On Friday, the International Day of People with Disabilities, a new platform for researchers, staff and students with a disability goes online. Its mission: to combat ableism.

Ableism is discrimination or stigmatisation towards people with disabilities. And there are plenty of examples of that in the academic world, says Pollaert. “You have to hold your own in a world that is literally not built for you.”

Pollaert is one of the initiators of Accessible Academia. She names a variety of examples of ableism. For instance, you have lecture halls that are supposedly ‘accessible’ to people in a wheelchair, but that applies only to students in the hall. A lecturer in a wheelchair cannot get onto the podium.

Princess and the pea

She herself has a disorder that causes chronic pain and fatigue. She does not really show it, which sometimes makes it hard for her to explain to people that she needs certain amenities. “For example, my company doctor wanted me to get a better office chair but my manager felt I was the princess with the pea.”

She also has to go and lie down frequently during her working hours. But that same manager did not consider it necessary to arrange a place for her to rest. Couldn’t she lie on the floor of her office? “The printer was in that office”, she says. “My colleagues literally had to step over me to get their printouts. You feel very small when the soles of your colleagues’ shoes are virtually brushing your face.”

It was as if she was getting in the way and, she says, other people with a disability have the same feeling. “You feel ashamed. When you have to ask for something for the third time, you feel like a moaner. It’s as if you were asking for a favour.” Except that a good place to study and work is a right, not a favour, she adds. So it is with good reason that in 2016 the Netherlands signed the UN Convention on the Rights of Persons with Disabilities.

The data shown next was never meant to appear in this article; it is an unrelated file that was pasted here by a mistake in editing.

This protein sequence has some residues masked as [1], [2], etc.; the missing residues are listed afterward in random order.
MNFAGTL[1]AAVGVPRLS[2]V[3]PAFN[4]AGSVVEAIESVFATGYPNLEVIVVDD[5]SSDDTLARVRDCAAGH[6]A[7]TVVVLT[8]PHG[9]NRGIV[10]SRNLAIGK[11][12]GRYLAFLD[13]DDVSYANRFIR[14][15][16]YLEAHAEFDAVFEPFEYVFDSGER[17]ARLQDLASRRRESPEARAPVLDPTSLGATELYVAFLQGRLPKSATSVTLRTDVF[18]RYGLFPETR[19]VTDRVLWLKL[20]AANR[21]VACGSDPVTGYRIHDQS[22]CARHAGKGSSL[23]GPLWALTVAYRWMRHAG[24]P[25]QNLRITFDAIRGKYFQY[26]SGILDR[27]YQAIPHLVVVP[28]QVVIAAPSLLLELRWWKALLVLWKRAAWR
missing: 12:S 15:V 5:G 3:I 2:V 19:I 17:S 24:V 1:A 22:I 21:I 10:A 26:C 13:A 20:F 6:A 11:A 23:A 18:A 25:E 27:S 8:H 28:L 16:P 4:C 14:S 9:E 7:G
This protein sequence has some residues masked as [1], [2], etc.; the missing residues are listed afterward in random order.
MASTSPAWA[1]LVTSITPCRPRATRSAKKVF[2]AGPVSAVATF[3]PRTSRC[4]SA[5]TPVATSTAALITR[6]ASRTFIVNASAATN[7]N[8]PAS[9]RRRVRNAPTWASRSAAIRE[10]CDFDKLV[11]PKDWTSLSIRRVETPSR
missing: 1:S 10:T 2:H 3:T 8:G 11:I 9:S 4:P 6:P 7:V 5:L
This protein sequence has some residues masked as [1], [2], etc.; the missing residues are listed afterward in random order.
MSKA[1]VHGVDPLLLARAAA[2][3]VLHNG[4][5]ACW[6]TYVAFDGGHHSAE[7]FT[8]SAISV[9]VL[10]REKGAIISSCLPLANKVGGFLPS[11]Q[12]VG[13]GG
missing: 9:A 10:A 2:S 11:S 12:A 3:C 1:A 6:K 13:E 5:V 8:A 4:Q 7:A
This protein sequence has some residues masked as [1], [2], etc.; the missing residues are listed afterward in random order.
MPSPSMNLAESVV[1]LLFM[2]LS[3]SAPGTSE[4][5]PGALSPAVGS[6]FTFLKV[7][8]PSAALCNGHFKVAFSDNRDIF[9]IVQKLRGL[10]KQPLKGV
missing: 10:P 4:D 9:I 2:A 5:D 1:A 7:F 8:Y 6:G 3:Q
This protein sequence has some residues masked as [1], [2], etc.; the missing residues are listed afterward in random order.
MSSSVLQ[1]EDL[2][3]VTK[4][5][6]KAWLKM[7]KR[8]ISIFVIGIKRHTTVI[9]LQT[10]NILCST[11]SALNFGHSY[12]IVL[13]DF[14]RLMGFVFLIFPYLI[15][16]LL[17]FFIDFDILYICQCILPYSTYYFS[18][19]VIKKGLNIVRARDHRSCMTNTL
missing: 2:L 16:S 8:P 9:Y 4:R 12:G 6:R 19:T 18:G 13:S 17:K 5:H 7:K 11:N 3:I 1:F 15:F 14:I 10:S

The circumstances are often a greater handicap than the disorder itself. “If there isn’t a lift and someone has to go upstairs in a wheelchair, it’s the stairs that are the handicap.” That is why Accessible Academia wants better amenities and better policy.

Race to the bottom

And that is good not only for students and staff with a disability, says Pollaert. “The scientific world is set up to work sixty or seventy hours a week. Even many researchers without a disability drop out with fatigue. It’s a race to the bottom. It would be better for everyone if that were to change but we are the canaries in the coal mine: we are aware before other people if the working conditions are poor.”

The platform wants more attention to be paid to experiential research and disability studies, the scientific discipline that studies disability as a social phenomenon.

The Netherlands has the Expertisecentrum Inclusief Onderwijs (Expert Centre on Inclusive Education), which in her view is carrying out good work too. But a platform against ableism, for and by people with a disability, did not yet exist.


One of the causes, Pollaert believes, could be that many disabled students and staff have very little energy left if they have to navigate around inaccessible study and work environments. That was something she also noticed when Accessible Academia was set up. The ‘core team’ currently comprises four people. Others had to withdraw for health reasons.

Many disabilities are not visible, says Pollaert. People often do not advertise the fact that their energy level is lower or that they are taking medication. They keep their disorder a secret for fear that others will hold it against them.

Accessible Academia wants to put students and staff of higher education institutions in contact with one another and protect their interests. There are going to be networking meetings and a reading club is to be launched. The first lecture and workshop about ableism in the academic world is already scheduled.

Eline Pollaert (30) is an independent researcher. She has worked for diversity offices at the universities of Utrecht and Leiden. In 2022 she starts her doctoral research into the history of Het Dorp, a residential community for disabled people for which presenter Mies Bouwman raised money in a television marathon in 1962.